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Numéro de publicationUS20020141347 A1
Type de publicationDemande
Numéro de demandeUS 09/823,481
Date de publication3 oct. 2002
Date de dépôt30 mars 2001
Date de priorité30 mars 2001
Numéro de publication09823481, 823481, US 2002/0141347 A1, US 2002/141347 A1, US 20020141347 A1, US 20020141347A1, US 2002141347 A1, US 2002141347A1, US-A1-20020141347, US-A1-2002141347, US2002/0141347A1, US2002/141347A1, US20020141347 A1, US20020141347A1, US2002141347 A1, US2002141347A1
InventeursJeffrey Harp, Ernest Tsui
Cessionnaire d'origineHarp Jeffrey C., Tsui Ernest T.
Exporter la citationBiBTeX, EndNote, RefMan
Liens externes: USPTO, Cession USPTO, Espacenet
System and method of reducing ingress noise
US 20020141347 A1
Résumé
A first signal containing a noise characteristic such as ingress, a data signal component, and a known sequence of symbols is transmitted from a client to a headend via a transmission channel within a communication network. A model of the transmission channel in the absence of the noise characteristic is then generated, the known sequence of symbols is applied to the transmission channel model, and the output of the transmission channel model is compared to the received signal to dynamically estimate the noise characteristic. The dynamically estimated noise characteristic is then used to modify the signal either at the client or the headend to reduce the impact of the noise characteristic on the transmitted data.
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Revendications(31)
What is claimed is:
1. A method comprising:
transmitting a first signal including a data signal from a client to a headend via a transmission channel;
processing said first signal to produce a second signal including a known sequence of symbols;
generating a transmission channel model of said transmission channel independent of a noise characteristic utilizing said second signal;
applying said known sequence of symbols to an input of said transmission channel model;
comparing an output of said transmission channel model to said first signal; and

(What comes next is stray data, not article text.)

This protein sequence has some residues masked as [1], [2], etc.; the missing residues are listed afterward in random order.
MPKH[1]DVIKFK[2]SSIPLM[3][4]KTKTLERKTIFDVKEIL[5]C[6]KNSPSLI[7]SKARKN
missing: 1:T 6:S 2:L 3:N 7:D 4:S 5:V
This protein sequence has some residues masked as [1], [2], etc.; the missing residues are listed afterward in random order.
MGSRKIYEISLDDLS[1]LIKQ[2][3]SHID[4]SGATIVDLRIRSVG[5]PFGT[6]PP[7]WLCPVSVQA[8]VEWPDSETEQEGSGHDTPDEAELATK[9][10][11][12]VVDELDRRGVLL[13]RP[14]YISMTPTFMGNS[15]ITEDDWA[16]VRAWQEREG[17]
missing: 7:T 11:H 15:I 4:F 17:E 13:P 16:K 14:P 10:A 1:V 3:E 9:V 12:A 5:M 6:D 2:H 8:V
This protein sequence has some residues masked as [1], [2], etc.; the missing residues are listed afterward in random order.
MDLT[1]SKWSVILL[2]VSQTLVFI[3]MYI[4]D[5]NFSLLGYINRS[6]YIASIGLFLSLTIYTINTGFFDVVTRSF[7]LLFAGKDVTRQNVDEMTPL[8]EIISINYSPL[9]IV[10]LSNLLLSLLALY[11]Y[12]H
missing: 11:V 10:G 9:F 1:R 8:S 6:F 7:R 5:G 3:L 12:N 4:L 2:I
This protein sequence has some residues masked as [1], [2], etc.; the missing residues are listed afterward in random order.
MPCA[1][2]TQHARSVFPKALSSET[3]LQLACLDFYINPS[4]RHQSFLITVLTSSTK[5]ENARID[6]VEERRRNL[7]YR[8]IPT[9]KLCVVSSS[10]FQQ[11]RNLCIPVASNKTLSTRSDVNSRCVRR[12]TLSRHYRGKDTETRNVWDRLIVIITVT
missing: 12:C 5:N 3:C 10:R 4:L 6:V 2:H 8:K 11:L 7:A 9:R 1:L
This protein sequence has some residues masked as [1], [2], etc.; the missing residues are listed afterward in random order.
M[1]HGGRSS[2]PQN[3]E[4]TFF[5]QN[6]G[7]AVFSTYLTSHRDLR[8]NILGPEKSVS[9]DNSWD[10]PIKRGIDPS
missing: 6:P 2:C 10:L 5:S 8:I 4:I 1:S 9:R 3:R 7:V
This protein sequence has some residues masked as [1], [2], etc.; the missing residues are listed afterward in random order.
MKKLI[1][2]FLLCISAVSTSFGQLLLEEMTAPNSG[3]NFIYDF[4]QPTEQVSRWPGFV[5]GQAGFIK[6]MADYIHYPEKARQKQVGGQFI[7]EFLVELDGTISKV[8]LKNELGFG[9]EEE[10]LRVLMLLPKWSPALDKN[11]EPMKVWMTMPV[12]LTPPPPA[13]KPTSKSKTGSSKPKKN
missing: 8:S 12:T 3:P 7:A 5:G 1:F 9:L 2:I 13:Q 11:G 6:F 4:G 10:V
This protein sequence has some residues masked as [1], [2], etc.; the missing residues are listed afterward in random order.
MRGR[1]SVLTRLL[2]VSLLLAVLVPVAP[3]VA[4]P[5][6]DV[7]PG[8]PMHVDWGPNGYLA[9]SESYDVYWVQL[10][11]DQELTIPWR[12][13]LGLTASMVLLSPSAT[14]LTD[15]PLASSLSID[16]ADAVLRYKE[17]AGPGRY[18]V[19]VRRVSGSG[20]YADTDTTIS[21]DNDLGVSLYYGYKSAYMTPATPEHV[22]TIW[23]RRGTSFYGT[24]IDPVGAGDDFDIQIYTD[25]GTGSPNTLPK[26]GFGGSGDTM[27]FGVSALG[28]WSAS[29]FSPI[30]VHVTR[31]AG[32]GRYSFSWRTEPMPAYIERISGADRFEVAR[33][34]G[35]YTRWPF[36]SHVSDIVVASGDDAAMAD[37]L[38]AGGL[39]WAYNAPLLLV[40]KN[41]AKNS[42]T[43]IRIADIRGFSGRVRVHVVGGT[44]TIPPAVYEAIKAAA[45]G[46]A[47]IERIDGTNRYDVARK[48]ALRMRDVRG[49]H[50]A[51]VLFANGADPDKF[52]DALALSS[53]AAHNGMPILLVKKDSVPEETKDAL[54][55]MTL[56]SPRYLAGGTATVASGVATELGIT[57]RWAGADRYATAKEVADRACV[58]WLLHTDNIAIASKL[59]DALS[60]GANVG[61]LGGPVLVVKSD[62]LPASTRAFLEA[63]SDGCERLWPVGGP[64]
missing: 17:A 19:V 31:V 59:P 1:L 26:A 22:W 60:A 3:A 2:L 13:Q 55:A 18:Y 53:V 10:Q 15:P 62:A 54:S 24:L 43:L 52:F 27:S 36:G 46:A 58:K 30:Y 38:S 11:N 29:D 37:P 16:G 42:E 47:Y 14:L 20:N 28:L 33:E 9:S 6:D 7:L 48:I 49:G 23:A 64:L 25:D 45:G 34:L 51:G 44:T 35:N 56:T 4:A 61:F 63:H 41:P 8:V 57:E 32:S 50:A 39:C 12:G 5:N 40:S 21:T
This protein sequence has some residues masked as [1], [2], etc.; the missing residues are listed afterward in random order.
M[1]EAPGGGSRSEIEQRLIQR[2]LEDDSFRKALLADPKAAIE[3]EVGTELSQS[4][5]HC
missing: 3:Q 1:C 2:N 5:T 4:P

dynamically estimating a noise characteristic of said data signal at said headend in response to said comparison.
2. The method as set forth in claim 1, wherein transmitting a first signal including a data signal from a client to a headend via a transmission channel comprises:
modulating said data signal and said known sequence of symbols within said client; and
transmitting said data signal and said known sequence of symbols substantially simultaneously from said client to said headend via said transmission channel.
3. The method as set forth in claim 2, wherein:
processing said first signal to produce a second signal including a known sequence of symbols comprises demodulating said first signal to extract said known sequence of symbols, and further wherein:
applying said known sequence of symbols to an input of said transmission channel model comprises applying said extracted known sequence of symbols to said input of said transmission channel model.
4. The method as set forth in claim 2, wherein:
processing said first signal to produce a second signal including a known sequence of symbols comprises:
storing said known sequence of symbols within a memory within said headend;
locating a nominal position of said known sequence of symbols within said first signal;
correlating said first signal with said known sequence of symbols utilizing said nominal position; and
retrieving said known sequence of symbols from said memory in response to said correlation, and further wherein:
applying said known sequence of symbols to an input of said transmission channel model comprises:
applying said retrieved known sequence of symbols to said input of said transmission channel model.